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Recombinant activated factor VII (rFVIIa/NovoSeven®) in intractable haemorrhage: Use of a clinical scoring system to predict outcome

Lookup NU author(s): Dr Tina Biss, Dr John Hanley


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Background and Objectives: Recombinant activated factor VII (rFVIIa/NovoSeven®) has been advocated in the treatment of life-threatening haemorrhage, but appropriate clinical indications remain uncertain. The aim of this study was to detect factors predictive of outcome and to incorporate them into a prognostically significant scoring system. Materials and Methods: Thirty-six patients received rFVIIa for uncontrolled surgical, traumatic or obstetric bleeding in the Northern Region of the UK over a 45-month period. Clinical, laboratory and outcome data were examined. Characteristics of survivor and non-survivor groups were compared. A prognostic scoring system was evaluated retrospectively according to the presence of coagulopathy, renal impairment, hypothermia, greater than 10 units of red cell transfusion, advanced age and obstetric indication, with patients allocated to low, intermediate and high-risk groups. Results: Clinical response occurred in 26 patients (72%) with a reduction in prothrombin time and blood product requirements. Death occurred in 19 (53%). Four patients (11%) suffered thrombotic events. Survivors were younger than non-survivors and less likely to have coagulopathy, renal impairment or hypothermia at the time of administration. Survivors were more likely to have had an initial clinical response in terms of an immediate reduction in haemorrhage. Non-survivors were transfused a greater number of red cell units prior to administration. Survival varied according to prognostic score; low-risk patients had a survival rate of 85%, intermediate-risk patients had a survival rate of 50% and high-risk patients had a survival rate of 18%. Conclusions: FVIIa has a role in the cessation of haemorrhage, but may not improve survival. Use of a clinical scoring system may help to predict outcome. © 2005 Blackwell Publishing.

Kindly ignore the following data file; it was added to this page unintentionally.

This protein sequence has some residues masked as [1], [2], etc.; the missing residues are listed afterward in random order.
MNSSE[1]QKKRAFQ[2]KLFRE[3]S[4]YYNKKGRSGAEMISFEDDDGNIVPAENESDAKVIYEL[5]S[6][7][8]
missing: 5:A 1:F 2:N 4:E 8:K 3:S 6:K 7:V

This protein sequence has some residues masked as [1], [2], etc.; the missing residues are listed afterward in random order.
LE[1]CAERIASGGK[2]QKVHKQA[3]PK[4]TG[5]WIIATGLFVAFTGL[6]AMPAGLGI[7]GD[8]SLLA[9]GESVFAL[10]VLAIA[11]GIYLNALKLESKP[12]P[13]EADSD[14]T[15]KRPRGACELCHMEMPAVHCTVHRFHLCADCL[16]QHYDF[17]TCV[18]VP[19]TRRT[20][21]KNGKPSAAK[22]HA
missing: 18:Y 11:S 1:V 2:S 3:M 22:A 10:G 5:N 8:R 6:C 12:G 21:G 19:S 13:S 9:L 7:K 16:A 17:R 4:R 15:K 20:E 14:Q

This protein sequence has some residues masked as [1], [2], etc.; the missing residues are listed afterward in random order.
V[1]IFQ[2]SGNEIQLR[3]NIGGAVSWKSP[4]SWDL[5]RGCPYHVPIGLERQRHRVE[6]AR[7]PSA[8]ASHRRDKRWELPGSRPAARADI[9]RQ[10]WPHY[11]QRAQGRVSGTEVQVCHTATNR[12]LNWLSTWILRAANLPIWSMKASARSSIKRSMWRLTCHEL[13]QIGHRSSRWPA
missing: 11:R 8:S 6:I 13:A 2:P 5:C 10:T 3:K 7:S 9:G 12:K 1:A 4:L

Publication metadata

Author(s): Biss TT, Hanley JP

Publication type: Article

Publication status: Published

Journal: Vox Sanguinis

Year: 2006

Volume: 90

Issue: 1

Pages: 45-52

ISSN (print): 0042-9007

ISSN (electronic): 1423-0410

Publisher: Wiley-Blackwell


DOI: 10.1111/j.1423-0410.2005.00711.x

PubMed id: 16359355


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